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Giving Back: Why Giving is a Great Way to Receive

Giving Back: Why Giving is a Great Way to Receive

One of the best ways to improve your overall outlook is by volunteering in meaningful ways to issues that matter to you

One of the best ways to improve your overall outlook is by volunteering in meaningful ways to issues that matter to you. While giving money or materials can be very valuable, being personally involved by giving time and energy has benefits that are far more powerful.

Scientific Studies Prove the Benefits of Volunteering

A great number of studies have been undertaken in the past several decades to better understand how volunteering impacts the social, emotional and physical well-being of individuals. The following bullet points describe some of the most significant findings:[1]

  • Those who gave social support to others had lower rates of mortality than those who did not, even when controlling for socioeconomic status, education, marital status, age, gender and ethnicity.
  • A longitudinal study of older married adults found that those individuals who reported providing instrumental support to friends, relatives and neighbors had lower rates of mortality five years later than those who had not reported providing support.
  • A study of adults age 65 and older found that the positive effect of volunteering on physical and mental health is due to the personal sense of accomplishment that an individual gains from his or her volunteer activities.
  • Volunteering is directly related to a sense of purpose, both for older adults and for those building a new foundation for life based upon recovery principles.
  • Greater life satisfaction across all aspects of life is directly correlated with volunteering. There is also anecdotal evidence suggesting that physical faculties are increased and strengthened for those who regularly volunteer.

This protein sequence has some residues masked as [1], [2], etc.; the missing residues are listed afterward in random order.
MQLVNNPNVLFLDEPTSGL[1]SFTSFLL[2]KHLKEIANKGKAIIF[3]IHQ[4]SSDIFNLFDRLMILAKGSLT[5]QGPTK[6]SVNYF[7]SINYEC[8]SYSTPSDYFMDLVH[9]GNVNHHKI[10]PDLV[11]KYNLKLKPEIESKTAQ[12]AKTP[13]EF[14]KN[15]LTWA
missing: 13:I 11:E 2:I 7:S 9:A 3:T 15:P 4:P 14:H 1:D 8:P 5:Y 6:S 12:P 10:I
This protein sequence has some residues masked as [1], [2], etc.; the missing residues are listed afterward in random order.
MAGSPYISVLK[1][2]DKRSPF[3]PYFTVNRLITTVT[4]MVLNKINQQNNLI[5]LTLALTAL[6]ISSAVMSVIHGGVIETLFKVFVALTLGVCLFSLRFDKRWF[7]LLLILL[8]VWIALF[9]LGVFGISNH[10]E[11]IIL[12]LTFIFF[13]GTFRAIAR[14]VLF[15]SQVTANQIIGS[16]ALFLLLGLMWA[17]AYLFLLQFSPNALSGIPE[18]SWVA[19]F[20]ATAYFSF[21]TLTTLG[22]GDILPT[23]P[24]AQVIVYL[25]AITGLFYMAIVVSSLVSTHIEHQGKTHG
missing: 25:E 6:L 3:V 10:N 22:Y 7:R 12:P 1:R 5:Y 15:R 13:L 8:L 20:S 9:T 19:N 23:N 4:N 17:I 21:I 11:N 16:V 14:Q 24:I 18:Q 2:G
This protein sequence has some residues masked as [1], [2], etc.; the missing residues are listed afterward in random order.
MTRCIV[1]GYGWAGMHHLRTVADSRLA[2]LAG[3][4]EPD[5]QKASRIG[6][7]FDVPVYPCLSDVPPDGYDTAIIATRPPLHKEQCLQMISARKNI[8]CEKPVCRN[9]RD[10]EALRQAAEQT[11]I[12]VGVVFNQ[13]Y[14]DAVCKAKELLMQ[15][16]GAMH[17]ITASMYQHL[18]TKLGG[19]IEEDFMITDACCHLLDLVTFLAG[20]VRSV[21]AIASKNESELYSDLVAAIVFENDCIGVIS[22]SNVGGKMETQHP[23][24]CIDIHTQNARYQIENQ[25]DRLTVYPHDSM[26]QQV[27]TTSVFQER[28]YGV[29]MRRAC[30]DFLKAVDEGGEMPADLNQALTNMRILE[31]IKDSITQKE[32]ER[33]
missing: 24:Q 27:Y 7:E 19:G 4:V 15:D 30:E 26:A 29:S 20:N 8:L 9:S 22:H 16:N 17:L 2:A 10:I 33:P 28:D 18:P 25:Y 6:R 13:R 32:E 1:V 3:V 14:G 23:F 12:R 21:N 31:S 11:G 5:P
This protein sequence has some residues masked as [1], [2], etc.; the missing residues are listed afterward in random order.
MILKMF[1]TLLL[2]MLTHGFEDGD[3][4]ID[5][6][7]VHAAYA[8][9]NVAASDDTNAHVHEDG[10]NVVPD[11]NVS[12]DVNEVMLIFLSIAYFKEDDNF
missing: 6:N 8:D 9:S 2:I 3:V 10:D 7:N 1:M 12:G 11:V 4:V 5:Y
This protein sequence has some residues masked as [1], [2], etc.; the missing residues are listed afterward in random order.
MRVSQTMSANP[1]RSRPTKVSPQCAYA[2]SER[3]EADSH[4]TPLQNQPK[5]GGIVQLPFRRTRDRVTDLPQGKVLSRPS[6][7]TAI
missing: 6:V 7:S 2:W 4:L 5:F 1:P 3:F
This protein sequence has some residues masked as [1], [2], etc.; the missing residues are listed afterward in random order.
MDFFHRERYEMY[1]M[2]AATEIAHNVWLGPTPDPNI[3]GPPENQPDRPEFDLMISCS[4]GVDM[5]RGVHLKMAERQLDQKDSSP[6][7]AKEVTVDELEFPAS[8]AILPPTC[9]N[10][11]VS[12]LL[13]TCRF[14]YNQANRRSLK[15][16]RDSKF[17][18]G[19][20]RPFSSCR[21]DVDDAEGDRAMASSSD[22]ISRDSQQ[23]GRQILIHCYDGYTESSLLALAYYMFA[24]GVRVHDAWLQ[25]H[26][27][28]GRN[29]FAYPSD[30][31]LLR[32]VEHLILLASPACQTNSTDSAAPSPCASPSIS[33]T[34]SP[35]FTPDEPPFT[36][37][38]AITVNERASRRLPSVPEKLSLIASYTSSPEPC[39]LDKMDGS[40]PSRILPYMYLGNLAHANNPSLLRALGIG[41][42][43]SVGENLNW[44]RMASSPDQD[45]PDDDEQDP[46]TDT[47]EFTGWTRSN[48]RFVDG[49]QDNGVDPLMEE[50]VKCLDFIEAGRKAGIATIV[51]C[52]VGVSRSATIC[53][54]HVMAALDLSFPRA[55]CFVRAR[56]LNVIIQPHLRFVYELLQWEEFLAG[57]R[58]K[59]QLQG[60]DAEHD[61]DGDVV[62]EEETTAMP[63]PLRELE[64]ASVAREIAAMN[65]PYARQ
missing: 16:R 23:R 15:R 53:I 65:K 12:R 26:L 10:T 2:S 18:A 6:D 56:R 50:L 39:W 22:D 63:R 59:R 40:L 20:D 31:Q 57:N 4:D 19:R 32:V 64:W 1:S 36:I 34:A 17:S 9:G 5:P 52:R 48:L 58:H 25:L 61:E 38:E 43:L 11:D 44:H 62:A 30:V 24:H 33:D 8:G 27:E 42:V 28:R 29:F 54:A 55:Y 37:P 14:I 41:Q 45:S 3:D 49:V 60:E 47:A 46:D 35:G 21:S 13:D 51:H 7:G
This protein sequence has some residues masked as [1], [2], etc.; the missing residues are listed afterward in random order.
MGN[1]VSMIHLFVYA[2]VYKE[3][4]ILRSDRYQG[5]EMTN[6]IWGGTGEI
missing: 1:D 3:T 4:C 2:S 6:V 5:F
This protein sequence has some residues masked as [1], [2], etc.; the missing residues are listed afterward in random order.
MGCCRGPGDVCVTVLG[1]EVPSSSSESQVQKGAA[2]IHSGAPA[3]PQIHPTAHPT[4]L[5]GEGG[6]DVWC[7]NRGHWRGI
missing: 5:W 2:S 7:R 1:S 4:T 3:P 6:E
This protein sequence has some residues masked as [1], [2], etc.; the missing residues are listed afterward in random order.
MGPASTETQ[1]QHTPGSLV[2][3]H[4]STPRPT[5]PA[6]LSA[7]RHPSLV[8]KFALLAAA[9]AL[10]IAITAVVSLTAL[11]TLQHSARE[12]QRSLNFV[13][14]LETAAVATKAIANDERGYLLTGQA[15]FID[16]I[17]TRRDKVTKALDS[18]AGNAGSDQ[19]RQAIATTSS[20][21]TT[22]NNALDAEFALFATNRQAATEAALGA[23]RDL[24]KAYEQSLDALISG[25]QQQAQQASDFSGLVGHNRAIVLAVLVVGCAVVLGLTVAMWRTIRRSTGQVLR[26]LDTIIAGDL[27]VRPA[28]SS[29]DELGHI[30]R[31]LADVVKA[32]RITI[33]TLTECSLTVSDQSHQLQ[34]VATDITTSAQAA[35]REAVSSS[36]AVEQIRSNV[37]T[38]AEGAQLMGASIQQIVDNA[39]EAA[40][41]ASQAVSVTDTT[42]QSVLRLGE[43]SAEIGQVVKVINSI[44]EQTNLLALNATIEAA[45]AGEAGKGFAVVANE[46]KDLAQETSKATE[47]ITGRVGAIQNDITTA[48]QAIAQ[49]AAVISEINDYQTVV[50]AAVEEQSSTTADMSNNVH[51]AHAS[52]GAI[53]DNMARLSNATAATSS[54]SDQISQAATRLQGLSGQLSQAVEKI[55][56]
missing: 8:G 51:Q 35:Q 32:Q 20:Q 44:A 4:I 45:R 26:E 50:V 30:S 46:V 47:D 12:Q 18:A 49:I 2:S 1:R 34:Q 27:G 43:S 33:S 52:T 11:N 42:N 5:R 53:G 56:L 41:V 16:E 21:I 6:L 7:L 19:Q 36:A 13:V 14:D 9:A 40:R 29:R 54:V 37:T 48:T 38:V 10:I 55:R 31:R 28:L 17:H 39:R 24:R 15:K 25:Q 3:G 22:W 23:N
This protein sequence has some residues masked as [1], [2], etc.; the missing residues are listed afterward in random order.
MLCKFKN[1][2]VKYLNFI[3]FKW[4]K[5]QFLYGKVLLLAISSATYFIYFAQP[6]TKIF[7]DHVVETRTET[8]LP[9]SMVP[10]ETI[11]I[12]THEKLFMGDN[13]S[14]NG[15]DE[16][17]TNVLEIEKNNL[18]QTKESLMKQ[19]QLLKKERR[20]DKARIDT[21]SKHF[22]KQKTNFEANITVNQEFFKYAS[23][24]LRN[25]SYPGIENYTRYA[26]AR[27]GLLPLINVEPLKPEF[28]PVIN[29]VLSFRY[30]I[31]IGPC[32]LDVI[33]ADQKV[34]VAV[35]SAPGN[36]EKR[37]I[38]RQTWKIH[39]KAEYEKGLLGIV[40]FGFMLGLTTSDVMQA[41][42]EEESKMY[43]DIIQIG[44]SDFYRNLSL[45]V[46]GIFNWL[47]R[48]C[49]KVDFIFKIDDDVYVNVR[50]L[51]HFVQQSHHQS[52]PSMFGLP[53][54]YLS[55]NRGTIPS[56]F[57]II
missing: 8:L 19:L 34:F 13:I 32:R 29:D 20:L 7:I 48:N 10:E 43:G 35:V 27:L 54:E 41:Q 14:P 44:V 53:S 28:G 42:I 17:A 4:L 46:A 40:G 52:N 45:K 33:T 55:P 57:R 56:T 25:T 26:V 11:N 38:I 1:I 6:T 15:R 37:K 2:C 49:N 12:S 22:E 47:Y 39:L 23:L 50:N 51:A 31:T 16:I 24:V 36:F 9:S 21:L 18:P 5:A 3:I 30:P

The Benefits of Volunteering Extend Beyond Scientific Study

Limiting the benefits of volunteering to only those items which can be proven via scientific research is unnecessary, particularly since so many benefits outside of scientific study can be clearly understood.[2]

  • Enrichment – There is inestimable value that can be gained on a personal level by volunteering. Consider the joy of seeing a children’s park that you helped to create, and of reconsidering the hard work and satisfaction each time you see the park. There is almost nothing that can compare to the sense of accomplishment that comes from such an experience. The accomplishment that is built in your heart through this type of enrichment is invaluable in developing a core of strength separate from a life of addiction.
  • Seeing the growth in those you serve – If you are actively involved in helping others through your volunteering, then you will have the opportunity to see their growth over time. If you are a reading tutor, you might see the people you are working with move from nearly illiterate to reading a full-length novel. The satisfaction of this growth is nearly unmatched, and will do much to provide you a rope to cling to during the difficult times in recovery.
  • Learning – Volunteering will give you the chance to learn new skills, or sharpen old ones. Instead of being unable to even know what a square joint is, you may find yourself able to build a house competently as part of a team with Habitat for Humanity. These skills will be encouraging for you, and will help you to further distance yourself from the life of addiction you have known in the past.
  • Friendship – One final and unexpected benefit of volunteering is the development of new friendships. As you work together with other volunteers, you will share common experiences. As a result of these experiences, you will form a bond with your fellow volunteers. This bond will provide you with strength and support during your recovery.

You Must Not Lose Sight of the Goal of a Sober Life

As with anything else, there are risks involved with giving of yourself in volunteering. The fundamental risk is that you might give too much, and not leave enough for yourself. This can unfortunately lead to a relapse if your volunteering leaves you without the capacity or strength to maintain healthy living choices that maintain your sobriety.

For this reason, it is vital to keep strong boundaries in place, even for volunteering. It is important to remember that you are still in a place of fragility, learning to develop healthier habits and stronger relationships in the context of the path of recovery.

If you feel like your strength is gone, there is support available. Even if you relapse, you are not alone. We can help you. We can answer your questions. The admission counselors at our toll free, 24 hour helpline can help you learn more about your substance abuse. They can help you find your way.


 

[1] http://www.nationalservice.gov/pdf/07_0506_hbr.pdf, “The Health Benefits of Volunteering: A Review of Recent Research”, Robert Grimm Jr., accessed January 10, 2016.

[2] http://www.unitedway.org/blog/4-personal-benefits-of-volunteering-in-your-community, “4 Personal Benefits of Volunteering in Your Community,” accessed January 10, 2016.